J. Edgar Hoover facts for kids
J. Edgar Hoover
J. Edgar Hoover in September 1961
|1st Director of the Federal Bureau of Investigation|
March 22, 1935 – May 2, 1972
|President||Franklin D. Roosevelt
Harry S. Truman
Dwight D. Eisenhower
John F. Kennedy
Lyndon B. Johnson
|Preceded by||Office created (was BOI director)|
|Succeeded by||L. Patrick Gray (Acting)|
|6th Director of the Bureau of Investigation|
May 10, 1924 – March 22, 1935
Franklin D. Roosevelt
|Preceded by||William J. Burns|
|Succeeded by||Himself (as FBI Director)|
John Edgar Hoover
January 1, 1895
|Died||May 2, 1972
|Alma mater||George Washington University|
John Edgar Hoover (January 1, 1895 – May 2, 1972), was an American detective and the first Director of the Federal Bureau of Investigation (FBI) of the United States. He was appointed as the director of the Bureau of Investigation — the FBI's predecessor — in 1924 and was instrumental in founding the FBI in 1935, where he remained director until his death in 1972 at the age of 77. Hoover has been credited with building the FBI into a larger crime-fighting agency than it was at its inception and with instituting a number of modernizations to police technology, such as a centralized fingerprint file and forensic laboratories.
Later in life and after his death, Hoover became a controversial figure as evidence of his secretive abuses of power began to surface. He was found to have exceeded the jurisdiction of the FBI, and to have used the FBI to harass political dissenters and activists, to amass secret files on political leaders, and to collect evidence using illegal methods. Hoover consequently amassed a great deal of power and was in a position to intimidate and threaten sitting presidents.
Early life and education
John Edgar Hoover was born on New Year's Day 1895 in Washington, D.C., to Anna Marie (née Scheitlin; 1860–1938), who was of Swiss-German descent, and Dickerson Naylor Hoover, Sr. (1856–1921), who was of English and German ancestry. Hoover's maternal great-uncle, John Hitz, was a Swiss honorary consul general to the United States. Among his family, he was the closest to his mother, who was their moral guide and disciplinarian.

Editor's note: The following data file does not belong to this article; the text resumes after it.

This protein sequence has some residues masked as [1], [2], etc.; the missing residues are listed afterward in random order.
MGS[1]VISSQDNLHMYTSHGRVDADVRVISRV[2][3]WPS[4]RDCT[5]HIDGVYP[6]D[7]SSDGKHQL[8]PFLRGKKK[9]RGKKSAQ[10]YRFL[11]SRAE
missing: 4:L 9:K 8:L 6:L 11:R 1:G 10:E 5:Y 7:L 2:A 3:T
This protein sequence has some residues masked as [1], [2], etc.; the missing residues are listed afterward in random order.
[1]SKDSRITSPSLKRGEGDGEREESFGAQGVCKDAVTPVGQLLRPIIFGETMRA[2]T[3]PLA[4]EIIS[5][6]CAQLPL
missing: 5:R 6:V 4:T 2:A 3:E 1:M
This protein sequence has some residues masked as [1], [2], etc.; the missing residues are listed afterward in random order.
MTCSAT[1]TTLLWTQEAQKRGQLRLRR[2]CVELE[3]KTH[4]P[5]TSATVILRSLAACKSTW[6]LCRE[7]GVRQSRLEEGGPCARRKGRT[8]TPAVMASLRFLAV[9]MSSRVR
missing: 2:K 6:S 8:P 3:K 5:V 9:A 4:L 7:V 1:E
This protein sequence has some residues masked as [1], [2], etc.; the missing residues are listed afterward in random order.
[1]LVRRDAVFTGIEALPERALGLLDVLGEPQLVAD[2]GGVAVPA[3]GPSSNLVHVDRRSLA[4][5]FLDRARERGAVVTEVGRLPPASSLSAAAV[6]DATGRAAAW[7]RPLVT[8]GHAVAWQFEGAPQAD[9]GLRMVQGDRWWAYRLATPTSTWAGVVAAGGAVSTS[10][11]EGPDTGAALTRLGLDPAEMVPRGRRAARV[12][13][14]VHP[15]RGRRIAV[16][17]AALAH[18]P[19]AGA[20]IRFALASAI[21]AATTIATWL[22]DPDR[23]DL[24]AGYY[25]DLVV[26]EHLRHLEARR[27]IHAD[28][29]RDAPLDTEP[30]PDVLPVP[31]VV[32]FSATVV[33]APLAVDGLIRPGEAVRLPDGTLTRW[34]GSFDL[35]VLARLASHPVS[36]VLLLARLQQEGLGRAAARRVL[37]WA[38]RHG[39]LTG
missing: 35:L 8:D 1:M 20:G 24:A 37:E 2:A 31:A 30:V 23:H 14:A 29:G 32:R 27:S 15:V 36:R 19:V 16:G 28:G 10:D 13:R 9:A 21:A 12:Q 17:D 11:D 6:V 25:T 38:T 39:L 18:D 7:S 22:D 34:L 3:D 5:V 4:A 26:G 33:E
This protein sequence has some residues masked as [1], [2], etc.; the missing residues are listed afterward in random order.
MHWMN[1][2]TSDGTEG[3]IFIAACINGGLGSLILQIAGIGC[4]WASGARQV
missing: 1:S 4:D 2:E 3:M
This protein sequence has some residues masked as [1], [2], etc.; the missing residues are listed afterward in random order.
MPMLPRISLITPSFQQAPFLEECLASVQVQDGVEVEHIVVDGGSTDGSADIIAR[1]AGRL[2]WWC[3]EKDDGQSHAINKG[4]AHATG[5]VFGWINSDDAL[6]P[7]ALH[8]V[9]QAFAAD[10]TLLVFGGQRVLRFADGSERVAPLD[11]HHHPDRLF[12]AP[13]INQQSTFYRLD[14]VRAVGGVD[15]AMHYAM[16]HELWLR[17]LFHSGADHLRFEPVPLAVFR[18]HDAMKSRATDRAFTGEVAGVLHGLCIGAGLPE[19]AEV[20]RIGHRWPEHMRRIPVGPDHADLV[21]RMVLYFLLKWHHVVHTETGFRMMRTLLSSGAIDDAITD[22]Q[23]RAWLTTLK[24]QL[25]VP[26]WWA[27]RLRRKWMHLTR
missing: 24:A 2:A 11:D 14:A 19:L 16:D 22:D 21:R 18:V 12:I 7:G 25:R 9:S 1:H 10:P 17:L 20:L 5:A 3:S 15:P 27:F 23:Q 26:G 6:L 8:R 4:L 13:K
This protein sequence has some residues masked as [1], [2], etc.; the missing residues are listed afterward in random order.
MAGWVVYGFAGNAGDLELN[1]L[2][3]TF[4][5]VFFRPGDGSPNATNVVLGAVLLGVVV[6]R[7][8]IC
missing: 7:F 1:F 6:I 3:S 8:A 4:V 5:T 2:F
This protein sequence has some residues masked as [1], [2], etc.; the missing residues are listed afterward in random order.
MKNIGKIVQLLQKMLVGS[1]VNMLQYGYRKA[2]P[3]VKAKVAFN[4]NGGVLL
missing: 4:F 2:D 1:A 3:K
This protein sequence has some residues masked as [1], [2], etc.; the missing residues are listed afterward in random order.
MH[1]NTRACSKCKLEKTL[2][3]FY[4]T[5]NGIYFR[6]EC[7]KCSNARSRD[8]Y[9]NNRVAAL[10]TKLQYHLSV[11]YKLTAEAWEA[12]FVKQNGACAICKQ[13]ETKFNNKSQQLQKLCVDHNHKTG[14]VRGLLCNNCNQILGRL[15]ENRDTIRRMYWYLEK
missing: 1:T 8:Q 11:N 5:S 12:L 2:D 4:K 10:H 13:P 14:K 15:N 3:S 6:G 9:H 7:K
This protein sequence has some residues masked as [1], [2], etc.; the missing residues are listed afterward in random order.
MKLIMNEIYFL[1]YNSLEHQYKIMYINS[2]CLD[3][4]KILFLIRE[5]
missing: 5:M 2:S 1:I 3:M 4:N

Hoover did not have a birth certificate filed upon his birth, although it was required in 1895 in Washington. Two of his siblings did have certificates, but Hoover's was not filed until 1938 when he was 43.
Hoover lived in Washington, D.C. for his entire life. He grew up near the Eastern Market in Washington's Capitol Hill neighborhood and attended Central High School, where he sang in the school choir, participated in the Reserve Officers' Training Corps program, and competed on the debate team. During debates, he argued against women getting the right to vote and against the abolition of the death penalty. The school newspaper applauded his "cool, relentless logic." Hoover stuttered as a boy, which he overcame by teaching himself to talk quickly—a style that he carried through his adult career. He eventually spoke with such ferocious speed that stenographers had a hard time following him.
Head of the Bureau of Investigation
In 1921, Hoover rose in the Bureau of Investigation to deputy head and, in 1924, the Attorney General made him the acting director. On May 10, 1924, President Calvin Coolidge appointed Hoover as the fifth Director of the Bureau of Investigation, partly in response to allegations that the prior director, William J. Burns, was involved in the Teapot Dome scandal. When Hoover took over the Bureau of Investigation, it had approximately 650 employees, including 441 Special Agents.